Wherever you are validating your form, you need to include our new rule where you add your use statements:

use App\Rules\ValidHCaptcha;

Now we have this rule at our disposal! Next, we need to go to our rules array for the form we are validating and add the following:

$rules = [
    'h-captcha-response' => ['required', new ValidHCaptcha()]
];

So what we are adding is a validation for a field named h-captcha-response. Any form that has an hCaptcha should have this field as required first of all so we can validate it.

Next, once it’s been filtered through the required validation, we have our new ValidHCaptcha() validation. This is the rule we just created! In the passes() method it will receive the value of the h-captcha-response from the submitted form and run it through our validator which returns true or false.

One quick thing to note about custom validators is you have to include all validations for that field as an array! Sometimes you can use a pipe (|) syntax to achieve the proper validation. Since we are using a class that we created, we must add that as an array to the field we are validating. You can simply split up your previous pipe syntax into an array by removing the pipes and putting each validation as an array value.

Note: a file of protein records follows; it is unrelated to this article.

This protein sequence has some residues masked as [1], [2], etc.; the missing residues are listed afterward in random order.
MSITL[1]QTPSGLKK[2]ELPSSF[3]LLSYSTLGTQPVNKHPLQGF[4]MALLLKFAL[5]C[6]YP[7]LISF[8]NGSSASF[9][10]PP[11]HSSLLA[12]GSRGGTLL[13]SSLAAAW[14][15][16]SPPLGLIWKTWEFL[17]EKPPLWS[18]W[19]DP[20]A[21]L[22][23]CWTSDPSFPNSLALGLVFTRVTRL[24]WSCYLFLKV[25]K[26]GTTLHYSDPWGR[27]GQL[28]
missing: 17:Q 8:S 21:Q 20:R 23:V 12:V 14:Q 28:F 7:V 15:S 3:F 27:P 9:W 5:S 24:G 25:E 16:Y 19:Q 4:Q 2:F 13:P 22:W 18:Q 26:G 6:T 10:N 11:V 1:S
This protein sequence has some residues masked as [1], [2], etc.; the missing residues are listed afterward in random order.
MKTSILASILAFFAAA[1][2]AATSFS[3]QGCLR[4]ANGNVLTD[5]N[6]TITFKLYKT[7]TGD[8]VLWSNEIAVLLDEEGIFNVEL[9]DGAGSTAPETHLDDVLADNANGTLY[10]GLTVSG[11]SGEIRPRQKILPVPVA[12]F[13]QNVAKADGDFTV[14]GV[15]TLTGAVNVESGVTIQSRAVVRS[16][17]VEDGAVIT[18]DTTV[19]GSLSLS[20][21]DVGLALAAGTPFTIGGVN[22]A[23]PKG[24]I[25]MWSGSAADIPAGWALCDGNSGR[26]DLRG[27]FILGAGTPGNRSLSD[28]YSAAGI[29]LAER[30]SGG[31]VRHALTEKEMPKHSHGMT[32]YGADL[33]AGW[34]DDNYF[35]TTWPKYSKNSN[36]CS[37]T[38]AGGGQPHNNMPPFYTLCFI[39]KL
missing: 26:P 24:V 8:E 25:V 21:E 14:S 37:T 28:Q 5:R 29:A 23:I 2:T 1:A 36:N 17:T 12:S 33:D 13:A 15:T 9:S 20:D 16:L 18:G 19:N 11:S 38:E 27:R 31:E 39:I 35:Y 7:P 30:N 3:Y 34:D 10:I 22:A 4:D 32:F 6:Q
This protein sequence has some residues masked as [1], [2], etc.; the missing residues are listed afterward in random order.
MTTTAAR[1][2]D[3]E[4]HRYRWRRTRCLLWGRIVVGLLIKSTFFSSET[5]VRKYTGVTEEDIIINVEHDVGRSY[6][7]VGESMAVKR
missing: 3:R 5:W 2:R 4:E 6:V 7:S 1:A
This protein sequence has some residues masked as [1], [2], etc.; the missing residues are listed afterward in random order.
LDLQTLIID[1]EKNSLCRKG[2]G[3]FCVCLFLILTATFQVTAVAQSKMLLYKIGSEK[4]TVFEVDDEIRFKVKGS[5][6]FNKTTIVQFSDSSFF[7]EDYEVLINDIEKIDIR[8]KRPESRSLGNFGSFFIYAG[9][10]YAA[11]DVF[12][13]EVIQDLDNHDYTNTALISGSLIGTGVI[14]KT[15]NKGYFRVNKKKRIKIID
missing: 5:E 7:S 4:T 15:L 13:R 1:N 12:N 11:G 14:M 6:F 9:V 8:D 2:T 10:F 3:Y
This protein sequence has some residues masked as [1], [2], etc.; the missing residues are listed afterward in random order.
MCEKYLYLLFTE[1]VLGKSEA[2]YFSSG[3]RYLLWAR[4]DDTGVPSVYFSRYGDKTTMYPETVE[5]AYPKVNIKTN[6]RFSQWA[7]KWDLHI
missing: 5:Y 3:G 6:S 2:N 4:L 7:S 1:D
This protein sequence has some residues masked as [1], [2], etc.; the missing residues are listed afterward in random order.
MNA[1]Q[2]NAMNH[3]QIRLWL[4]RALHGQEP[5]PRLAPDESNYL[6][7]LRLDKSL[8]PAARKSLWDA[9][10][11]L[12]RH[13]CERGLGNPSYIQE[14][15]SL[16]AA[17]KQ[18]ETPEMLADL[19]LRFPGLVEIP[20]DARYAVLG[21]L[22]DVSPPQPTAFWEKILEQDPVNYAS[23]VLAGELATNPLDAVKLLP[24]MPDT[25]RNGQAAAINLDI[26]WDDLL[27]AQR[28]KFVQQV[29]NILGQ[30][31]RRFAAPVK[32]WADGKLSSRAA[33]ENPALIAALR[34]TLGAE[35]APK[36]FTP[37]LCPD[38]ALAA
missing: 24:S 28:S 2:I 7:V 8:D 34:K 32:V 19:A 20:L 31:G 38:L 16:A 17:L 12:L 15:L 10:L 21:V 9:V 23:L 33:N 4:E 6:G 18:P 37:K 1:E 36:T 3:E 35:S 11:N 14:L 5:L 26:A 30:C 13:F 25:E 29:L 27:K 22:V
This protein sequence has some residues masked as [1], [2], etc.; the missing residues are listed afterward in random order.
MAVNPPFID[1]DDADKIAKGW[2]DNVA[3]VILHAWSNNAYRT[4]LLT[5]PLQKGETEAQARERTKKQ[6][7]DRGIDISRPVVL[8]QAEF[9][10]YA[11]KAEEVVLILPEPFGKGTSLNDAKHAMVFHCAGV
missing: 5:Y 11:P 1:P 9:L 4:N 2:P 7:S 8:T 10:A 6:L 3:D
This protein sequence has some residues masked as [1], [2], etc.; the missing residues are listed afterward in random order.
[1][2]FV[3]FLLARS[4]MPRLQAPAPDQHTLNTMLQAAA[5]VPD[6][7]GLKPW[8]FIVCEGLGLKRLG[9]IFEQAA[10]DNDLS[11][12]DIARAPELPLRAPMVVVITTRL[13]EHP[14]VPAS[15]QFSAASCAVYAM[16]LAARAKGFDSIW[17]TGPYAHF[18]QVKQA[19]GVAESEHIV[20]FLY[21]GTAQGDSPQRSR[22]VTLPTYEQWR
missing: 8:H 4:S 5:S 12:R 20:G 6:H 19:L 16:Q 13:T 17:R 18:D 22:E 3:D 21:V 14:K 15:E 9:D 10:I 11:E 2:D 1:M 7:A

That’s it! We now have a successful hCaptcha validation on our form on the Laravel side. Feel free to reach out if you have any questions in the comment section below. Custom form validations are extremely helpful when building APIs. If you want to learn more about building APIs with Laravel and VueJS, check out our book. There will be a variety of different examples, along with explaining some of the gotchas when using these validations with an API. We will also cover how to display the messages back through VueJS to the user!